woody zimmermann 120In the 1930s, gangs of brown-shirted street thugs smashed Jewish shop-windows, terrorized voters at the polls, and generally raised hell all across Germany until they brought an unlikely ex-Army corporal to power and eventual dictatorship. After watching all this from what seemed a safe distance, Americans soon tasted the poisonous fruit of genocide that cost six million lives and a world war that killed 50 million more. Accordingly, one might have thought that Americans would be on guard against any political movement that employs those same tactics. But one would have been wrong. The Brownshirts have come back to terrorize businesses, schools, churches, and even entire governments – this time, in America itself.

These are not right-wing, white-supremacist “militias,” as leftists have warned against for decades. No, they are the shock troops of the militant gay lobby – grown preternaturally strong by dint of vast support from both the Mainstream Media and one of the country’s two dominant political parties.

A small cadre of people dedicated to the advancement – indeed, the ascendancy – of deviant sexuality across all of American society is on a long and thus far triumphal march, laying waste to America’s hallowed religious traditions, its time-honored customs, and its societal norms. Anyone who interferes with complete acceptance of homosexual practice – and, lately, of the absurd new construct of “same-sex marriage” – must be shouted down, stomped, and utterly destroyed. Nothing can be allowed to stand in the way of the Gay Brownshirts, as they sweep from victory to victory over what used to be called the Normal Culture. Those who oppose them are branded as “haters” (as this writer has already learned, first-hand).

Recently, a national uproar erupted when the Indiana State legislature passed a new law recognizing the right of individuals to seek legal redress of any government attempt to compel actions which contravene their religious beliefs. The law did not guarantee that any particular religious belief would necessarily prevail in such cases, but stipulated only that a religiously motivated individual would have grounds to argue his case in court. Governor Mike Pence signed the bill, which mirrored a federal law passed almost unanimously in 1993 by the U. S. Congress, and signed by President Bill Clinton. At that time the federal law was hailed from both sides of the political aisle as an important protection for “persecuted” religious minorities, such as Indians in our western states who use the hallucinogenic drug peyote in their religious ceremonies.

The new Indiana law certainly protects peyote-stoned Indians, not to mention obscure religious sects that handle dangerous reptiles in their ceremonies. So far, so good, but it’s probable that the heavily Republican legislature and Republican governor of Indiana had neither snakes nor peyote in mind when they passed their new religious freedom law. More than likely, they were thinking about protecting individuals, businesses, associations, churches and religious schools from being charged with “discrimination” if they declined to recognize or support same-sex marriage, either personally or organizationally.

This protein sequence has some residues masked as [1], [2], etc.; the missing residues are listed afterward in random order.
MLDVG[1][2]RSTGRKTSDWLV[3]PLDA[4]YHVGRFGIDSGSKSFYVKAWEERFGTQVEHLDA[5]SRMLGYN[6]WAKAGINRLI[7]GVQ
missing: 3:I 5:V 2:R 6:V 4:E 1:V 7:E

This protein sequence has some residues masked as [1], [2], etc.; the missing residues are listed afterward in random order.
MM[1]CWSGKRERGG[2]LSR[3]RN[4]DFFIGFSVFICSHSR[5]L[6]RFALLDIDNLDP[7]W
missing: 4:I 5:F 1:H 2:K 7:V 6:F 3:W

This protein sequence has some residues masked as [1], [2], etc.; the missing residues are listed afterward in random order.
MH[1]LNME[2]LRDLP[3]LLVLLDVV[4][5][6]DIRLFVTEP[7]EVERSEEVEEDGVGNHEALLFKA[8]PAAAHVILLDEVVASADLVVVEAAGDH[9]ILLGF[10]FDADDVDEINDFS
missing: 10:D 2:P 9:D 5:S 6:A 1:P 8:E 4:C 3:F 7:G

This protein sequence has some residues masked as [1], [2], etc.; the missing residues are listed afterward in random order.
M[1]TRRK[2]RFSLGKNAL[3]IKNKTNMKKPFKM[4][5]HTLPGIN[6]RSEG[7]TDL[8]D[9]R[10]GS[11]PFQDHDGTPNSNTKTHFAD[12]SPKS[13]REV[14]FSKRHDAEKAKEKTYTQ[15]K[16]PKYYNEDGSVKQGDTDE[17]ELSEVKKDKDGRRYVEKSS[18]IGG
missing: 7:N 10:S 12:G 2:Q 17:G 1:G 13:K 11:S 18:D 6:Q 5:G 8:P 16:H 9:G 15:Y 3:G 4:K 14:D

Perceiving this obvious intention, militant gay activists pounced. A furious campaign was mounted to delegitimize the Indiana law by claiming that it would sanction discrimination against people for their sexual preference or orientation. In order to pressure the state into rescinding the law, activists created Internet-lists of Indiana businesses targeted for boycott. Several governors announced that their state’s employees would not be permitted to attend any professional events in Indiana. And the Twitter-o-sphere was flooded with thousands of tweets protesting the “hateful” law (although some political commentators claimed that the tweet-blitz was a “cyber illusion” created by a handful of known hackers)

Obviously confused by the uproar, the governor backpedaled desperately, repeatedly explaining in public statements that the law sanctioned no such discrimination. But it was no use. Trembling with fear, the legislature caved, passing a revised law which clarified that it could not be used to defend discrimination against any individual on basis of race, nationality, sexual orientation, etc.

As all this unfolded, an “investigative reporter” from South Bend radio station WBND roamed some 30 miles afield until she found a pizza ship in Walkerton, Indiana, whose proprietors said they could not cater a same-sex “wedding” reception because of their religious beliefs. Aha! Without wondering how many wedding receptions – either gay or straight – were likely to request pizza-catering, national news media jumped onto the story with both feet. A new wave of rage in the social and broadcast media, including outright threats of violence, soon drove the owners to announce that the shop would close – perhaps permanently. The gay Brownshirts had triumphed again. Ruining the O’Connor family’s business was their newest trophy, and an object lesson of the treatment any opponents of the gay agenda can expect.